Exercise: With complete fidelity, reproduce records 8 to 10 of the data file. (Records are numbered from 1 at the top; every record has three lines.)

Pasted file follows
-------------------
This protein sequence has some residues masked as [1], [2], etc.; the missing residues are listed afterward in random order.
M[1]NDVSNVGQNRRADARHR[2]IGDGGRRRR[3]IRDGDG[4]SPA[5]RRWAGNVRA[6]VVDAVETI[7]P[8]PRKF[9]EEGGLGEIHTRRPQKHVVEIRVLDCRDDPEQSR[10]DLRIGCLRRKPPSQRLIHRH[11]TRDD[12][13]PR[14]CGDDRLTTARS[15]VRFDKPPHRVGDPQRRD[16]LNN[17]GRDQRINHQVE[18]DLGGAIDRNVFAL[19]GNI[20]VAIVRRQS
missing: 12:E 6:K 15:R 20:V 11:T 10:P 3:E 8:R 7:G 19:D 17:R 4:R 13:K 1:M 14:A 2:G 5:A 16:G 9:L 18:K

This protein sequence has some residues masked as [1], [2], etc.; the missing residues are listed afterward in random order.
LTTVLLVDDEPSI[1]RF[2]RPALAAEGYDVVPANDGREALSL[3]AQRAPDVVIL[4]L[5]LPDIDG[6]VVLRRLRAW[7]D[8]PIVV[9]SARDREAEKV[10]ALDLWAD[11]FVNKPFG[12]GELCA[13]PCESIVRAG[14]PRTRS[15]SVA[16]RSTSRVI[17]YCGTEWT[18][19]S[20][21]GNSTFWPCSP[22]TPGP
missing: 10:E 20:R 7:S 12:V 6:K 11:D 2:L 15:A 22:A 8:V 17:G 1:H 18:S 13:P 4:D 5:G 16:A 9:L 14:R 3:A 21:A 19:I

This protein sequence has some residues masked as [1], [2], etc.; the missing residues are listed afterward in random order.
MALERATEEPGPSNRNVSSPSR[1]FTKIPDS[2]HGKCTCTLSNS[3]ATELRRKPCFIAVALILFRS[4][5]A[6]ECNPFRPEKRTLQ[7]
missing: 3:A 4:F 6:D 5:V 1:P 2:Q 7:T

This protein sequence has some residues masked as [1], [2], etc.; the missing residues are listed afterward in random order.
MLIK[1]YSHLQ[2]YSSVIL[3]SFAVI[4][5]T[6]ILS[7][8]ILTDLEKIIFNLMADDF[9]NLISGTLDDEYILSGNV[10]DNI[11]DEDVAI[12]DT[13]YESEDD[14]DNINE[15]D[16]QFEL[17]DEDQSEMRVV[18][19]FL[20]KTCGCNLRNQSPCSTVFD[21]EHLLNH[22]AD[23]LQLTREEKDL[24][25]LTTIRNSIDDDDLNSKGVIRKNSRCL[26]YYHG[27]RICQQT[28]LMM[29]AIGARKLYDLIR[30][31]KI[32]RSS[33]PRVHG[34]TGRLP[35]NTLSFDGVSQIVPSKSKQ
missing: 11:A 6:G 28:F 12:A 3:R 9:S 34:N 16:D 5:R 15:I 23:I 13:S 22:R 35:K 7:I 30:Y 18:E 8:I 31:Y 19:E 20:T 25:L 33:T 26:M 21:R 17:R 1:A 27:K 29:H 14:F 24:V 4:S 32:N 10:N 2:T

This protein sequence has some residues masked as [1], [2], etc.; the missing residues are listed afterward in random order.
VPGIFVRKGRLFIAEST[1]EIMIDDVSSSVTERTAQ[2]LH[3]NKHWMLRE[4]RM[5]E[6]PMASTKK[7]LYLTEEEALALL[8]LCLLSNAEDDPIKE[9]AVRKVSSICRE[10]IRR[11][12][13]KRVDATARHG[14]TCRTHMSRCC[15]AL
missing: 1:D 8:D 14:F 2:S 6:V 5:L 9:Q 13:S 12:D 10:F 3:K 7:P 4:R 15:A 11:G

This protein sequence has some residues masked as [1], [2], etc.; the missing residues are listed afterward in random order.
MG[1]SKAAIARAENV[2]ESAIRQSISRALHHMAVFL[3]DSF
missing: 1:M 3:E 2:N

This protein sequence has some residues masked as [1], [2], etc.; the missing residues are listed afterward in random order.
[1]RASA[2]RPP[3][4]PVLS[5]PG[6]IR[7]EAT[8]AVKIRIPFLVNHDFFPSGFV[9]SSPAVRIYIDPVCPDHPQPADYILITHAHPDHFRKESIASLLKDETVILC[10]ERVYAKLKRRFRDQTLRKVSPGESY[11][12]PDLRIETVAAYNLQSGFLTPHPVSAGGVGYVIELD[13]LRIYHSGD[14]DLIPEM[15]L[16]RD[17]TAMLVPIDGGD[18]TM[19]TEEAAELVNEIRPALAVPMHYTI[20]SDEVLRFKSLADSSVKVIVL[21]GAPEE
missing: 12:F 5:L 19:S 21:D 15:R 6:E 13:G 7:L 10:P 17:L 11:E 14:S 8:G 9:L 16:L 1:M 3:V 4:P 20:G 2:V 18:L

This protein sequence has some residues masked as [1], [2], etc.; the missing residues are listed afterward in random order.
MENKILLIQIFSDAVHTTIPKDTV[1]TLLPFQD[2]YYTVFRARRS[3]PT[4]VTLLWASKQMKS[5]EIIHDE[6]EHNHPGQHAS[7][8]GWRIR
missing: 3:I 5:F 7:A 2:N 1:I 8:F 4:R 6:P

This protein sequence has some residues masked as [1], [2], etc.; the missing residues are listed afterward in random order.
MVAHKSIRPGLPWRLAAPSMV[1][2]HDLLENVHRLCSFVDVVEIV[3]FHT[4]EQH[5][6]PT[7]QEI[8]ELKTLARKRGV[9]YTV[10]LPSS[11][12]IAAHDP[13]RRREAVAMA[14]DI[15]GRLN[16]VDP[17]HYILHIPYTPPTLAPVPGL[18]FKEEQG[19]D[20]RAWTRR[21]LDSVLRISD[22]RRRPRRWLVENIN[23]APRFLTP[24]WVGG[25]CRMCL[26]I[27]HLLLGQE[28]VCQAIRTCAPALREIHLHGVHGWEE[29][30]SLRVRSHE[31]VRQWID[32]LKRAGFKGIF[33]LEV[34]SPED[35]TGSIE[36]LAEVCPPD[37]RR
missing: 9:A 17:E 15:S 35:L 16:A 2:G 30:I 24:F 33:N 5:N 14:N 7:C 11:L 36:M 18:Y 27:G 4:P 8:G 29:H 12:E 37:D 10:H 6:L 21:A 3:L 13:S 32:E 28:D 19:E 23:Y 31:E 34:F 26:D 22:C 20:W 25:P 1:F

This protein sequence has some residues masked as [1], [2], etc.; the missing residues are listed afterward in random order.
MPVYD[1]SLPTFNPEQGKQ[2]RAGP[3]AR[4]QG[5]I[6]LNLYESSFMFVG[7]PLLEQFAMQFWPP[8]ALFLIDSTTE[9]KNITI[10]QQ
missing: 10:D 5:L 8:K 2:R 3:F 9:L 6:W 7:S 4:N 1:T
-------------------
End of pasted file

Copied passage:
This protein sequence has some residues masked as [1], [2], etc.; the missing residues are listed afterward in random order.
MENKILLIQIFSDAVHTTIPKDTV[1]TLLPFQD[2]YYTVFRARRS[3]PT[4]VTLLWASKQMKS[5]EIIHDE[6]EHNHPGQHAS[7][8]GWRIR
missing: 3:I 5:F 7:A 2:N 1:I 8:F 4:R 6:P

This protein sequence has some residues masked as [1], [2], etc.; the missing residues are listed afterward in random order.
MVAHKSIRPGLPWRLAAPSMV[1][2]HDLLENVHRLCSFVDVVEIV[3]FHT[4]EQH[5][6]PT[7]QEI[8]ELKTLARKRGV[9]YTV[10]LPSS[11][12]IAAHDP[13]RRREAVAMA[14]DI[15]GRLN[16]VDP[17]HYILHIPYTPPTLAPVPGL[18]FKEEQG[19]D[20]RAWTRR[21]LDSVLRISD[22]RRRPRRWLVENIN[23]APRFLTP[24]WVGG[25]CRMCL[26]I[27]HLLLGQE[28]VCQAIRTCAPALREIHLHGVHGWEE[29][30]SLRVRSHE[31]VRQWID[32]LKRAGFKGIF[33]LEV[34]SPED[35]TGSIE[36]LAEVCPPD[37]RR
missing: 9:A 17:E 15:S 35:L 16:A 2:G 30:I 24:F 33:N 5:N 14:N 7:C 11:L 36:M 18:Y 27:G 4:P 8:G 29:H 12:E 37:D 10:H 6:L 21:A 3:L 13:S 32:E 28:D 19:E 23:Y 31:E 34:F 26:D 22:C 20:W 25:P 1:F

This protein sequence has some residues masked as [1], [2], etc.; the missing residues are listed afterward in random order.
MPVYD[1]SLPTFNPEQGKQ[2]RAGP[3]AR[4]QG[5]I[6]LNLYESSFMFVG[7]PLLEQFAMQFWPP[8]ALFLIDSTTE[9]KNITI[10]QQ
missing: 10:D 5:L 8:K 2:R 3:F 9:L 6:W 7:S 4:N 1:T